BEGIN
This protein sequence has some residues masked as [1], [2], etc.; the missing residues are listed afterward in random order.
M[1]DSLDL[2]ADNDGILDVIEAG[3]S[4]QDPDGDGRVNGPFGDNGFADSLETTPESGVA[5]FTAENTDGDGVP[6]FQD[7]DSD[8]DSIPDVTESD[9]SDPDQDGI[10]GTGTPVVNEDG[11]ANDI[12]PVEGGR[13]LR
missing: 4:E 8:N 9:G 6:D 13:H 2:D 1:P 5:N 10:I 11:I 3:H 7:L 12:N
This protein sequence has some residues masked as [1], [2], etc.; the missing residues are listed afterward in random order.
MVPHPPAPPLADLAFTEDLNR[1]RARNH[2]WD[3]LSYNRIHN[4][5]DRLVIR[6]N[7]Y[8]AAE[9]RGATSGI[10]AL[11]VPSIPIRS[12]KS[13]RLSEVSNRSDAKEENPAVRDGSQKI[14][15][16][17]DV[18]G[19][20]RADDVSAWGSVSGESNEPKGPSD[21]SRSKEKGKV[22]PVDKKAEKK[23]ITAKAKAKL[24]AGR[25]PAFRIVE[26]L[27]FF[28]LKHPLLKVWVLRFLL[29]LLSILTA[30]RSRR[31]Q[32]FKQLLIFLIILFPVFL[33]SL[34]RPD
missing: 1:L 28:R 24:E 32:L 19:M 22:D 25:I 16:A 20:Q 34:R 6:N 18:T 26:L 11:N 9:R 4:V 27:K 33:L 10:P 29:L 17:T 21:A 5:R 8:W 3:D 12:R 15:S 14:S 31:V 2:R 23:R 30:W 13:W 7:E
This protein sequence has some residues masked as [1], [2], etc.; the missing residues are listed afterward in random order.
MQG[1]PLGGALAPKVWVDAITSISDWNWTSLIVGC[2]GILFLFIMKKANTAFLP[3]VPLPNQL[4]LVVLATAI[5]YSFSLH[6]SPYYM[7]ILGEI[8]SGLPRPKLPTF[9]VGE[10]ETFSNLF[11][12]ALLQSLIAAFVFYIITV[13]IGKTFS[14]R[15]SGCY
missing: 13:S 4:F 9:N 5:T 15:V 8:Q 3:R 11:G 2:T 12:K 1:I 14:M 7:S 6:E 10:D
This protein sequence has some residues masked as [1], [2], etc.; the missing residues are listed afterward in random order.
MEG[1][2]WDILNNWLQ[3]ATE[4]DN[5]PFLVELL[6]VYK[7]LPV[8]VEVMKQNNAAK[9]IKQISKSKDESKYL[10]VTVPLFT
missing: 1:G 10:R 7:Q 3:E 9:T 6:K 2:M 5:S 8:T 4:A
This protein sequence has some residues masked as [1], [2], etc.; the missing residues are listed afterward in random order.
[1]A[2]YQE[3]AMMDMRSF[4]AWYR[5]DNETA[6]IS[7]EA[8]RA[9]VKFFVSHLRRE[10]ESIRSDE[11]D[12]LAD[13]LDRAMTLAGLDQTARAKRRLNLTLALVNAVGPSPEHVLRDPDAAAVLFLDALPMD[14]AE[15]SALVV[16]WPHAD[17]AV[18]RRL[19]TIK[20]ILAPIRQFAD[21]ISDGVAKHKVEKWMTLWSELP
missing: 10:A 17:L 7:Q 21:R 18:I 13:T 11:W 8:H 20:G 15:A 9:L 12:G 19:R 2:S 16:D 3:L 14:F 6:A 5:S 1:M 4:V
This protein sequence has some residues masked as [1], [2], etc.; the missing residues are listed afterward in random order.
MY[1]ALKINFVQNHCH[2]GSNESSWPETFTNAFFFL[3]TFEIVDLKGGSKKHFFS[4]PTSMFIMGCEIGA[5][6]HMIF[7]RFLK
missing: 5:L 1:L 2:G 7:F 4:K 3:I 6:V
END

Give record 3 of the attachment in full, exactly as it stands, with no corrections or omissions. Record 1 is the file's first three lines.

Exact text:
This protein sequence has some residues masked as [1], [2], etc.; the missing residues are listed afterward in random order.
MQG[1]PLGGALAPKVWVDAITSISDWNWTSLIVGC[2]GILFLFIMKKANTAFLP[3]VPLPNQL[4]LVVLATAI[5]YSFSLH[6]SPYYM[7]ILGEI[8]SGLPRPKLPTF[9]VGE[10]ETFSNLF[11][12]ALLQSLIAAFVFYIITV[13]IGKTFS[14]R[15]SGCY
missing: 13:S 4:F 9:N 5:T 15:V 8:Q 3:R 11:G 2:T 12:K 1:I 14:M 7:S 6:E 10:D